Grasp the Nettle
Dean Puckett 2013
As the 2008 downturn and subsequent austerity cuts push more and more families into unrelenting misery, there is growing sentiment that capitalism and our current political system (which is best described as corporatism or fascism*) cannot be reformed and need to be dismantled.
If capitalism is dismantled and/or collapses, it will need to be replaced. This is a major stumbling block for many activists. There seems to be wide general support for a system in which people govern themselves through direct democracy. However most of us feel a little vague as to how the mechanics will operate. How do you ensure everyone has an equal voice while simultaneously meeting their needs for food, shelter and protection from arbitrary violence?
The 2011 Occupy movement is the best known experiment in direct democracy, though some Occupy encampments were more “democratic” than others. People in several cities complained about hierarchical decision-making that excluded women and activists with less formal education.
Grasp the Nettle documents two similar occupations that predated Occupy London by a year. Both were started by antiwar activists. One, situated in a vacant lot, was designated an Ecovillage and focused on food production. The other, located in Parliament Square, was called Democracy Camp and focused on pressuring government to recall British troops from Iraq and Afghanistan.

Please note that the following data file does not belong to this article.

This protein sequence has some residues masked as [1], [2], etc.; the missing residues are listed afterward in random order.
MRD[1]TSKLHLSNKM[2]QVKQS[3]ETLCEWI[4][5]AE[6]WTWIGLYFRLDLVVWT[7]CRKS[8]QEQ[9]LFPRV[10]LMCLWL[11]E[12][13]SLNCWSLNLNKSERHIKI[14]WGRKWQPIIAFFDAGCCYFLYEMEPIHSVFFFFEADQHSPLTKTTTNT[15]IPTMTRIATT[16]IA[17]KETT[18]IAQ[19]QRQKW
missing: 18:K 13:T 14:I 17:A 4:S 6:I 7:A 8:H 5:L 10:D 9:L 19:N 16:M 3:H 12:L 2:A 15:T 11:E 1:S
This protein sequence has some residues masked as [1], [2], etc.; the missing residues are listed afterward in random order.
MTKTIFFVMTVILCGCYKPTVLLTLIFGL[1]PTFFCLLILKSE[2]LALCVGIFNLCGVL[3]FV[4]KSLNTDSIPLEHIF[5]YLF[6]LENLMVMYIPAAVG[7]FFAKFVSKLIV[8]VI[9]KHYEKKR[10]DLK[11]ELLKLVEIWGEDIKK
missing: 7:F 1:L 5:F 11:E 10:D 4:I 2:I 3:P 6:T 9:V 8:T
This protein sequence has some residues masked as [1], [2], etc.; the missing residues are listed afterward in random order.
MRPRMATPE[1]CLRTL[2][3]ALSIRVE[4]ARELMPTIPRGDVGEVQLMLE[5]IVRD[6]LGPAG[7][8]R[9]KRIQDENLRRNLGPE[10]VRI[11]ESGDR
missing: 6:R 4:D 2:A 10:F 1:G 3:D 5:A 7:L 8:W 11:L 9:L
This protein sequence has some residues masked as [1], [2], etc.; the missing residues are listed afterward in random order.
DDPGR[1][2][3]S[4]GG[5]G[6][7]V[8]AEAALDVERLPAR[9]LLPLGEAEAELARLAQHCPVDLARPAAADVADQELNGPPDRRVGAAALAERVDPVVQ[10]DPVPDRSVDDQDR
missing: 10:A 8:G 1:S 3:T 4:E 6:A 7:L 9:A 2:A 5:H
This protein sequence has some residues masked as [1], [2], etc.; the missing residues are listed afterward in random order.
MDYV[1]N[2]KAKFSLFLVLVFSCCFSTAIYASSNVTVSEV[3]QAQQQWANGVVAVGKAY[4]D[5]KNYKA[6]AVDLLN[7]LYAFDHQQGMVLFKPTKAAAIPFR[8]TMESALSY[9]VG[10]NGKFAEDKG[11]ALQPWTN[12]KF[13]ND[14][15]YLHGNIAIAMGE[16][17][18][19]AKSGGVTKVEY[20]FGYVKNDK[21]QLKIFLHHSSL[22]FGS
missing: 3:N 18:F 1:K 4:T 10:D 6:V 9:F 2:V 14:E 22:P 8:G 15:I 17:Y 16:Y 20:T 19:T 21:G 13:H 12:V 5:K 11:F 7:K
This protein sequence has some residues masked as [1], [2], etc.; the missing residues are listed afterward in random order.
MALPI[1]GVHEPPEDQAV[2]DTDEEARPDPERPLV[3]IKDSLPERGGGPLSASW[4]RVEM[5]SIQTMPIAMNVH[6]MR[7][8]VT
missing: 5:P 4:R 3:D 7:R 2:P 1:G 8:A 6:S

Like the Occupy movement, both attracted a substantial number of people who had lost their jobs due to austerity cuts. Unlike Occupy Wall Street in Zuccotti Square, which made the decision to exclude homeless people from meals and decision making, Ecovillage and Democracy Camp embraced the homeless people who joined them as full members.
Grasp the Nettle is an important sociological study of direct democracy in action. Owing to deepening austerity cuts, the industrial world has created a permanent unemployed underclass that comprises 20-30 percent of the population. With the growing exclusion of young people and the disadvantaged from the formal economy, similar experiments with direct democracy are occurring throughout the developed and developing world.
*Fascism should more properly be called corporatism because it is the merger of state and corporate power.” Benito Mussolini